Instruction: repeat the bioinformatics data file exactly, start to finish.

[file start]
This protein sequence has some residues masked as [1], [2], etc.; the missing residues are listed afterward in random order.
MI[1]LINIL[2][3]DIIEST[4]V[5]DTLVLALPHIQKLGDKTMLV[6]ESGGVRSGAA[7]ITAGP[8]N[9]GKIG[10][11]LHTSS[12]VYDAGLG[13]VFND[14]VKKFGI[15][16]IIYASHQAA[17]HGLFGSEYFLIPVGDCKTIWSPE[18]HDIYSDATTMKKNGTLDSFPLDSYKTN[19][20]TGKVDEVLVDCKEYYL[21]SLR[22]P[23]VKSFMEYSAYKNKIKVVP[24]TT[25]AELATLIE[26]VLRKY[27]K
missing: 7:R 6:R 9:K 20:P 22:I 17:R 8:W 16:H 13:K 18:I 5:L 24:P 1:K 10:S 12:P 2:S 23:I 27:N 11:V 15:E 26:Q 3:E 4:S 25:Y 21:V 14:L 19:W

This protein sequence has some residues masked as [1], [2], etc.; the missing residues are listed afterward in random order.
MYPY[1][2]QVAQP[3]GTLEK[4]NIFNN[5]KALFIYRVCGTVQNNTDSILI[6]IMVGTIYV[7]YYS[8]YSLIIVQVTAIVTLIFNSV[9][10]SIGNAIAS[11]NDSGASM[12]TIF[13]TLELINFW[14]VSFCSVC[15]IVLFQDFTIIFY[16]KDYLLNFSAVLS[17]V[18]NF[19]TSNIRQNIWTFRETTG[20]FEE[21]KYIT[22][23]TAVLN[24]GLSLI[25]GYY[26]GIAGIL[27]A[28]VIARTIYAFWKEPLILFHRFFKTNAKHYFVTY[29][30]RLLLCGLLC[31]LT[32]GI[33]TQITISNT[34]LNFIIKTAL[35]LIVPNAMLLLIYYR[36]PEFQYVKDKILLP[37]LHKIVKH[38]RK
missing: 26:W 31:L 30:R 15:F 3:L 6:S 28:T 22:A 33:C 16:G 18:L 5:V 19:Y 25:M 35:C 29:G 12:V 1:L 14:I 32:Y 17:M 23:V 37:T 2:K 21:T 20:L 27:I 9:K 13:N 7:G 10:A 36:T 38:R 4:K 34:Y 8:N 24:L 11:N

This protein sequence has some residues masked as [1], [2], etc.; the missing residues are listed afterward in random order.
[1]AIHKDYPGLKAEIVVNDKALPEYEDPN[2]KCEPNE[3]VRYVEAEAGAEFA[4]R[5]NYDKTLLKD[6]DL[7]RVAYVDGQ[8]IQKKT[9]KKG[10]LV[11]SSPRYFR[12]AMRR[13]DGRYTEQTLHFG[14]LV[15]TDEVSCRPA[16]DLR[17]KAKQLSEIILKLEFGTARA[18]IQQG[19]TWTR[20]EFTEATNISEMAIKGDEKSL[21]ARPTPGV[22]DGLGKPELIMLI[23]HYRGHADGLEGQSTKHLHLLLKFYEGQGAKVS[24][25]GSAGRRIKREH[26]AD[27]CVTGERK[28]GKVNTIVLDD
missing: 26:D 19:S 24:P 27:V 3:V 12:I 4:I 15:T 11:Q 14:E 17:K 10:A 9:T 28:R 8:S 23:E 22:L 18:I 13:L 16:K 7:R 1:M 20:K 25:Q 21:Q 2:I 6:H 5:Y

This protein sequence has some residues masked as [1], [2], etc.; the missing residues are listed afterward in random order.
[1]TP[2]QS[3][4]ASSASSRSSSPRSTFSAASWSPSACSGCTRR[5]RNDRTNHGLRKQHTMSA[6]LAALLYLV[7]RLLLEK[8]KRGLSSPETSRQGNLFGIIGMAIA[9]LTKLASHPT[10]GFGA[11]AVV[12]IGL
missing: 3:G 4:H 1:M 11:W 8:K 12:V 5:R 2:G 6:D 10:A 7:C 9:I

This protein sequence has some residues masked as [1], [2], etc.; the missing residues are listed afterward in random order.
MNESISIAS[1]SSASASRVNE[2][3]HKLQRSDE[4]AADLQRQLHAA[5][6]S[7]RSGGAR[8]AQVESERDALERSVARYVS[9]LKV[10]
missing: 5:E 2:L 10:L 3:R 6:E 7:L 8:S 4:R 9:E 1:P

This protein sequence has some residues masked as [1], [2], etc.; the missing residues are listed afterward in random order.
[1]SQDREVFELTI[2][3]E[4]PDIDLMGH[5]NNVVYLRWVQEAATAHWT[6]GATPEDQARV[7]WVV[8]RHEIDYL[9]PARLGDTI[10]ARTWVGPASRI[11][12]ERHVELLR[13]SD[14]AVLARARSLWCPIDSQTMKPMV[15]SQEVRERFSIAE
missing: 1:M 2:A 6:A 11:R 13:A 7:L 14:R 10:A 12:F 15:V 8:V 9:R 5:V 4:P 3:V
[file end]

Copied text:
This protein sequence has some residues masked as [1], [2], etc.; the missing residues are listed afterward in random order.
MI[1]LINIL[2][3]DIIEST[4]V[5]DTLVLALPHIQKLGDKTMLV[6]ESGGVRSGAA[7]ITAGP[8]N[9]GKIG[10][11]LHTSS[12]VYDAGLG[13]VFND[14]VKKFGI[15][16]IIYASHQAA[17]HGLFGSEYFLIPVGDCKTIWSPE[18]HDIYSDATTMKKNGTLDSFPLDSYKTN[19][20]TGKVDEVLVDCKEYYL[21]SLR[22]P[23]VKSFMEYSAYKNKIKVVP[24]TT[25]AELATLIE[26]VLRKY[27]K
missing: 7:R 6:R 9:K 20:P 22:I 17:R 8:W 16:H 13:K 18:I 5:L 24:P 1:K 10:S 12:P 2:S 23:I 27:N 11:V 15:E 26:Q 3:E 4:S 25:Y 21:V 14:L 19:W

This protein sequence has some residues masked as [1], [2], etc.; the missing residues are listed afterward in random order.
MYPY[1][2]QVAQP[3]GTLEK[4]NIFNN[5]KALFIYRVCGTVQNNTDSILI[6]IMVGTIYV[7]YYS[8]YSLIIVQVTAIVTLIFNSV[9][10]SIGNAIAS[11]NDSGASM[12]TIF[13]TLELINFW[14]VSFCSVC[15]IVLFQDFTIIFY[16]KDYLLNFSAVLS[17]V[18]NF[19]TSNIRQNIWTFRETTG[20]FEE[21]KYIT[22][23]TAVLN[24]GLSLI[25]GYY[26]GIAGIL[27]A[28]VIARTIYAFWKEPLILFHRFFKTNAKHYFVTY[29][30]RLLLCGLLC[31]LT[32]GI[33]TQITISNT[34]LNFIIKTAL[35]LIVPNAMLLLIYYR[36]PEFQYVKDKILLP[37]LHKIVKH[38]RK
missing: 26:W 31:L 30:R 15:F 3:L 6:S 28:T 22:A 33:C 16:G 18:L 5:V 19:Y 25:M 35:C 29:G 12:V 1:L 14:I 32:Y 17:M 23:V 37:T 2:K 21:T 20:L 27:I 9:K 13:N 7:G 10:A 36:T 38:R 4:K 34:Y 8:N 24:L 11:N

This protein sequence has some residues masked as [1], [2], etc.; the missing residues are listed afterward in random order.
[1]AIHKDYPGLKAEIVVNDKALPEYEDPN[2]KCEPNE[3]VRYVEAEAGAEFA[4]R[5]NYDKTLLKD[6]DL[7]RVAYVDGQ[8]IQKKT[9]KKG[10]LV[11]SSPRYFR[12]AMRR[13]DGRYTEQTLHFG[14]LV[15]TDEVSCRPA[16]DLR[17]KAKQLSEIILKLEFGTARA[18]IQQG[19]TWTR[20]EFTEATNISEMAIKGDEKSL[21]ARPTPGV[22]DGLGKPELIMLI[23]HYRGHADGLEGQSTKHLHLLLKFYEGQGAKVS[24][25]GSAGRRIKREH[26]AD[27]CVTGERK[28]GKVNTIVLDD
missing: 26:D 19:S 24:P 27:V 3:V 12:I 4:I 15:T 11:Q 14:E 17:K 10:A 9:T 28:R 8:S 23:E 22:L 18:I 13:L 16:K 7:R 1:M 20:K 25:Q 21:Q 2:I 6:H 5:Y

This protein sequence has some residues masked as [1], [2], etc.; the missing residues are listed afterward in random order.
[1]TP[2]QS[3][4]ASSASSRSSSPRSTFSAASWSPSACSGCTRR[5]RNDRTNHGLRKQHTMSA[6]LAALLYLV[7]RLLLEK[8]KRGLSSPETSRQGNLFGIIGMAIA[9]LTKLASHPT[10]GFGA[11]AVV[12]IGL
missing: 3:G 4:H 1:M 11:W 8:K 12:V 5:R 2:G 6:D 10:A 7:C 9:I

This protein sequence has some residues masked as [1], [2], etc.; the missing residues are listed afterward in random order.
MNESISIAS[1]SSASASRVNE[2][3]HKLQRSDE[4]AADLQRQLHAA[5][6]S[7]RSGGAR[8]AQVESERDALERSVARYVS[9]LKV[10]
missing: 5:E 2:L 10:L 3:R 6:E 7:L 8:S 4:R 9:E 1:P

This protein sequence has some residues masked as [1], [2], etc.; the missing residues are listed afterward in random order.
[1]SQDREVFELTI[2][3]E[4]PDIDLMGH[5]NNVVYLRWVQEAATAHWT[6]GATPEDQARV[7]WVV[8]RHEIDYL[9]PARLGDTI[10]ARTWVGPASRI[11][12]ERHVELLR[13]SD[14]AVLARARSLWCPIDSQTMKPMV[15]SQEVRERFSIAE
missing: 1:M 2:A 6:A 11:R 13:A 7:L 14:R 10:A 12:F 15:V 8:V 9:R 5:V 4:P 3:V